On Death and Dying – Tripping Along the Five Stages of Grief

June 1st, 2010 by jwjobblogwp Leave a reply »

It’s been said losing your job is akin to a death in the family. Well, if that’s true, I hit the trifecta in 2009.  My father passed away in April, I lost my job in July, and my mother died in November.  Is it any wonder I was happy to see 2009 go?

It may appear odd to start a blog with the subject of death – after all, wouldn’t it be more fitting way to end a blog?  But if losing your job is like a death, then we start there.  And the end?  Well, the end of course is when our heroic blogger attains the holy grail (i.e. the job) and, like a phoenix rising from the ashes, reigns victorious in the new land of the perfect workplace.  I’m sure the holy grail is out there, I just haven’t attained it… yet

My name is Joanna Wolfe and I am one of the many IT professionals out of work in the Raleigh-Durham-Chapel Hill area of North Carolina known as “the Triangle”.

For 20 years the Triangle has been awarded accolades like the “best place to live” or “best place to work”; it was once rumored to have highest concentration of Ph.D.s per capita.  Unfortunately, its current achievement is for one of the highest unemployment rates in the country, only recently dipping below ten percent.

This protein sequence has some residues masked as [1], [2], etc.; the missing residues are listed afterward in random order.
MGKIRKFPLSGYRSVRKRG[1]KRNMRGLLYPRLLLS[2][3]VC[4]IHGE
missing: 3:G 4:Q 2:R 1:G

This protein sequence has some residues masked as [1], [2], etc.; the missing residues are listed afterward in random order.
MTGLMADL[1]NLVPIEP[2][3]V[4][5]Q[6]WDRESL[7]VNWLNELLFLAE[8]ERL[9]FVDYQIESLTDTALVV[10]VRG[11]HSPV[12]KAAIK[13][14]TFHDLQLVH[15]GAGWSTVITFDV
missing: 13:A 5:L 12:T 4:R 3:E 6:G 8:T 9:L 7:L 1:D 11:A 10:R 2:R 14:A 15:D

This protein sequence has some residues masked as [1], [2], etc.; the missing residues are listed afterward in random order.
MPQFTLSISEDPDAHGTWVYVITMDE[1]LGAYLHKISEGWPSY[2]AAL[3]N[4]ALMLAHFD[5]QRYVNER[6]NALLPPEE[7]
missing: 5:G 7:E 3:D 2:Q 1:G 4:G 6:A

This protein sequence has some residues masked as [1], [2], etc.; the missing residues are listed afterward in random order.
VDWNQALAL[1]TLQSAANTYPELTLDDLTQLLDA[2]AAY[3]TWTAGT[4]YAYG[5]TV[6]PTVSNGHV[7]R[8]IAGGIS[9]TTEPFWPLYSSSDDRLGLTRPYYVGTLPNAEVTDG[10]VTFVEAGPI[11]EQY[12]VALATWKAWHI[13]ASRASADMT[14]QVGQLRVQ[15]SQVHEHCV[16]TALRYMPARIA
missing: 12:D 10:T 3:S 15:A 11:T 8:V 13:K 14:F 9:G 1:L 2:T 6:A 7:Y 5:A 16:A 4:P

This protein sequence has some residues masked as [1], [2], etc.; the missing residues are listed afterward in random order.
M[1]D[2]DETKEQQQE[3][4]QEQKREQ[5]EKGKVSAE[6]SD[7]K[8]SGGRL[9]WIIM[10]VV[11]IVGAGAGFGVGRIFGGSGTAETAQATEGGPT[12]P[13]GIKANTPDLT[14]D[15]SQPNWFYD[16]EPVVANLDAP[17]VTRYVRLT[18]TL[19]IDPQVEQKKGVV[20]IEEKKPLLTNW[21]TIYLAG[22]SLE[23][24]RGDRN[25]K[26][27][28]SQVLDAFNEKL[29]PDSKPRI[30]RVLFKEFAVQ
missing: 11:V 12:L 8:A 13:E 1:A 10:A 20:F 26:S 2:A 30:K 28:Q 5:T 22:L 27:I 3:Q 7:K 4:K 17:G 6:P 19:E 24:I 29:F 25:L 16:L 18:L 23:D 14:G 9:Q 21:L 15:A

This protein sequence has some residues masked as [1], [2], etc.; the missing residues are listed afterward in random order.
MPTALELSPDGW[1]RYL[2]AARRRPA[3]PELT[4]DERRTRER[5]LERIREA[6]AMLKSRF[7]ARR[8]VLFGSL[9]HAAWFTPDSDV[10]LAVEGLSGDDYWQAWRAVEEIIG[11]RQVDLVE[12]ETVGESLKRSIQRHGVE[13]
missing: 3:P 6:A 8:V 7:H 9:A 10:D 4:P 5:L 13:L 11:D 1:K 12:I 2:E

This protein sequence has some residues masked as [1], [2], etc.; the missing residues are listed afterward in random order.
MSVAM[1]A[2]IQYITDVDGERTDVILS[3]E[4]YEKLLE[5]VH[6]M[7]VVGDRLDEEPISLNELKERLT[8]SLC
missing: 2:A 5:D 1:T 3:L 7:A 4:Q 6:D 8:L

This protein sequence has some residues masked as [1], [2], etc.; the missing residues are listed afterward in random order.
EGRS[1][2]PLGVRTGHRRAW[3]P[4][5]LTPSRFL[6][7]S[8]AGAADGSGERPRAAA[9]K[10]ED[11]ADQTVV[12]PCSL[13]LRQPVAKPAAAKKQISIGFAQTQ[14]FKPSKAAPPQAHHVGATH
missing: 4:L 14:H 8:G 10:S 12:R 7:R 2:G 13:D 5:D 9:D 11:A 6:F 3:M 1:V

But I digress… back to death, dying, and rebirth.

I learned a lot about grief this past year.  After my parents died, I found myself tearing up at the most inopportune times.  My grief was overwhelming.  I was convinced that something must be wrong – I was still feeling heart-wrenching pain six – eight – ten months later.  After all, when I was working bereavement leave was only three days.  I should be over it by now.  Shouldn’t I?

Not necessarily.  It takes time to heal.  It doesn’t happen in a three day period; and getting over being laid off took more than three days as well.

If losing one’s job is like a death in the family, then we all need to go through our stages of grief – you know the ones:

  1. Denial
  2. Anger
  3. Bargaining
  4. Depression
  5. Acceptance

Yeah, those ones.

If losing a job is like losing a member of the family, should any of us be surprised we are still feeling pain six – eight – ten months into being unemployed?  Can I see a show of hands?

Go ahead… raise your hand… you know who you are.


Okay, well, I’ll be the first to wave mine.  I’ve been there.

When I was laid off I was convinced that I’d have no trouble getting another job.  After all, I had applicable experience, certifications, skills and knowledge – all current.  Surely, I would have my next position before my severance period ended.  Never mind I hadn’t written a resume in three years.  Never mind unemployment was over ten percent or I’d never submitted an online application.

I was certain that an HR manager would take one look at my resume, and recognize my stellar talents.  They would find me perfect for any number magnificent career opportunities they were looking to fill – all with great benefits, and making $10k more than my last job.  Yes, they’d be on the phone with me before the close of business!

Talk about Denial.

Of course, this was before I found out that many companies don’t look even look at resumes.  Instead, they merely scan their database for key words relating to the job requisition.  Only then are resumes reviewed to see if they fit the open position.

Well, a healthy dose of reality makes Denial pass fairly quickly, allowing us to usher in the next stage – Anger.

Why me? It’s not fair!